I ask a maybe controversial question, but I ask it from a sincere and honest desire to know the truth and differences between people. For non-slavic, Germanic, Latin-Romanesque, North-American and maybe also Asian and African people it is often hard to destinguish between Slavic people, the Western Slavs, Eastern-Slavs and Southern-Slavs. They can't see the difference between Poles, Slovaks and Czechs for instance. Or 'worse' can't see the difference between Poles, Ukrainians and Russians. The same ofcourse in the case with non-West-Germanic, Non North-West-European people who can't see the difference between Germans, Dutch, Peoples, Flemish people and Danes.
I ask this question, because from my first impression I didn't considered the images of Arthur Tomaszewicz or Turpanov to be Russian, but thought they were Polish. In the first seconds opening this thread. The images of this young man with the baseball hat and blue T-shirt could be made in Katowice, Nowa Huta near Krakow, a subburb of Poznań, Warszawa or Kraków. The architecture is the typical architecture of the Peoples Republics of the Comecon and Warsaw Pact countries during the cold war.
It is interesting what you say about Russian people Jaga. I knew some Russians from the expat community in Amsterdam. They were very different than other people. What I remember from these Russians was the fact or observation that they were very attached and rooted in their culture, and the special sound, atmosphere and importance of their Russian language, in their poetry, music, literature, discussions (I didn't understand a word of ofcourse) and the fact of the Russian-Orthodox faith, religious songs and etc.
Many of these Russians were secularists or atheists without being communists. There were anarchist artists and musicians amongst them, scientists, computer experts, entrepreneurs, painters, teachers, professors and etc. They indeed were the expat branch or the Russian intelligentsia in Saint Petersburg, Moscow and other Russian cities. They were cosmopolitans, academic people and great to have the privilege to have known then, having got the entrance to their world, subculture, community in Amsterdam via two female friends of mine who had both Russian men, a Spanish and a Dutch lady. Partly the Russians changed my view about Russians and partly they acknowledged my stereotypes of Russians I had from traveling to Poland (there were Russians on the train, Russians in East-Germany and Russians in Poland -not many, but they were there, also a half Russian friend of my mother who was typical Russian-).
I agree with my mother who said, you do not have a typical Poles (you have Danish, German, Dutch looking Poles, and you have, Czech, SLovak slavic looking Poles, Armenian and Bulgarian dark looking Poles, an Poles with a French, Austrian/Bavarian Brunette look (Southern-German Alpine type) and Poles who look more Baltic, Belarussians or Ukrainian. With the Russian however my mother and I agreed you have the typical Russian face. It's hard to discribe, but we (my mother and I agreed) that there are subtle slavic, typical Russian elements in a Russian face that show you that he is a Russian. MInd you I knew Russians very well via these Dutch and Spanish girlfriends of mine. I went to their squat houses, apartments, Russian house or disco parties, a strange Russian bar in the periphery of the Red Light district and to another great Russian party place where they played live Russian, Ukrainian, Cossack, Yiddish and Russian Gypsy music. What a great time was it back then, and what a chance to meet these Russian intellectuals, dissidents, musicians, painters, excellent drawers, graphical artists, scientists, writers, poets, journalists. It was an incredible, unusual, fantastic group of people. Very different than the Dutch people of Amsterdam and very different than the other foreigners and migrants in Amsterdam. Completely different with their Russian creativity, intellect (smartness), slavic melancholy, romanticism, quintessence, musicality, being artistic, talented, and skillful people. They were part of the intellectual brain drain during the collapse of the SovjetUnion, escaping the mafia state, the nepotism, corruption and extortion of the Russia of that time. The time that the Oligarchs rose to power.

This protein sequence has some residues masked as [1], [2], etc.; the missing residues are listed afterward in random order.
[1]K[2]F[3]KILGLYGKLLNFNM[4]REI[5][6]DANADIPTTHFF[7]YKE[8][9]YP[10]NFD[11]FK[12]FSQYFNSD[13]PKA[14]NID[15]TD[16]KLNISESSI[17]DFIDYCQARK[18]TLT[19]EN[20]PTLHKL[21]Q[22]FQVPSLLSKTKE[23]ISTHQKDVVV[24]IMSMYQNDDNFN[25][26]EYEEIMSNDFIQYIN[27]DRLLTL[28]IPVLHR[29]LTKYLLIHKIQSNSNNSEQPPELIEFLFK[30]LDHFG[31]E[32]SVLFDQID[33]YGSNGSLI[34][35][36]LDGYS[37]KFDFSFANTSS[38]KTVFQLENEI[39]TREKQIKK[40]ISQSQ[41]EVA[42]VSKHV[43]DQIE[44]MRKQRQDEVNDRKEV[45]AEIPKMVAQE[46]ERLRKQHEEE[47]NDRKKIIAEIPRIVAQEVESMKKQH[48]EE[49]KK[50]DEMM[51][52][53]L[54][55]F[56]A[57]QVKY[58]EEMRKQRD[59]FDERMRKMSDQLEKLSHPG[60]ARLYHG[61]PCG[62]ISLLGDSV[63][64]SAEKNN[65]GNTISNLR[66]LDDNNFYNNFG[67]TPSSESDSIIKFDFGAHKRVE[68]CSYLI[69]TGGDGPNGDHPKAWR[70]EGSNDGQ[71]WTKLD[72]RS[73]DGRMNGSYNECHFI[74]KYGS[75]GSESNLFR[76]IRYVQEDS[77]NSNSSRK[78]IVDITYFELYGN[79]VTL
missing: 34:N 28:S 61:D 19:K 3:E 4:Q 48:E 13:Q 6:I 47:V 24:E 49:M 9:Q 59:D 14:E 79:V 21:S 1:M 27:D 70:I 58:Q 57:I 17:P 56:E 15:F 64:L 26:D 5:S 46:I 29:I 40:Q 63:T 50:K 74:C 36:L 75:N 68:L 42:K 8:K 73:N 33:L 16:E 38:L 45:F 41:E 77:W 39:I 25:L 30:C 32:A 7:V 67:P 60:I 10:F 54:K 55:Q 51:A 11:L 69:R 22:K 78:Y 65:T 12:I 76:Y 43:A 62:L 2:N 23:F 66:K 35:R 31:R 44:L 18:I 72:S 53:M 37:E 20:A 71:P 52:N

Maybe you remember such an atmosphere from Kraków where you live and were raised in academic Polish intelligentsia circles Jaga, and in a city of culture, fine art (contemporary art), theatre (the famous experimental and innovative Polish theatre), philosophy, sciences, university students and their culture, and the old Polish and Habsburg (Austrian empire) atmopshere that must have been there. A little bit of the Russians reminded me of the small Polish artists community or cirlces I saw in Poznań, and maybe the cultural theatre actor uncle I had their, Wojtek Kalinowski. But Russians are different slavic than Poles. They are different but share some Slavic elements, mentalities and maybe spirituality.
Welcome to this Forum and what can your contribution be, except from your presence? Most of the Forum members don't understand Russian here. So could you in a creative way at some blogger content, spiritual leader advices, DJ or music video's and model images on this Forum? Do you have Polish subjects or subjects on Polish-Russian relations or the Polish minority or the Polish diaspora in the Russian Federation?
Maybe it would be interesting if you could post or translate Russian opinions, articles or statemens about Poland, Ukraine and Lithuania on this Forum. The latter, because there is a historical connection between Poland and Lithuania. But posts and information about central- and Eastern-Europe (in English, Polish orGerman) are welcome too.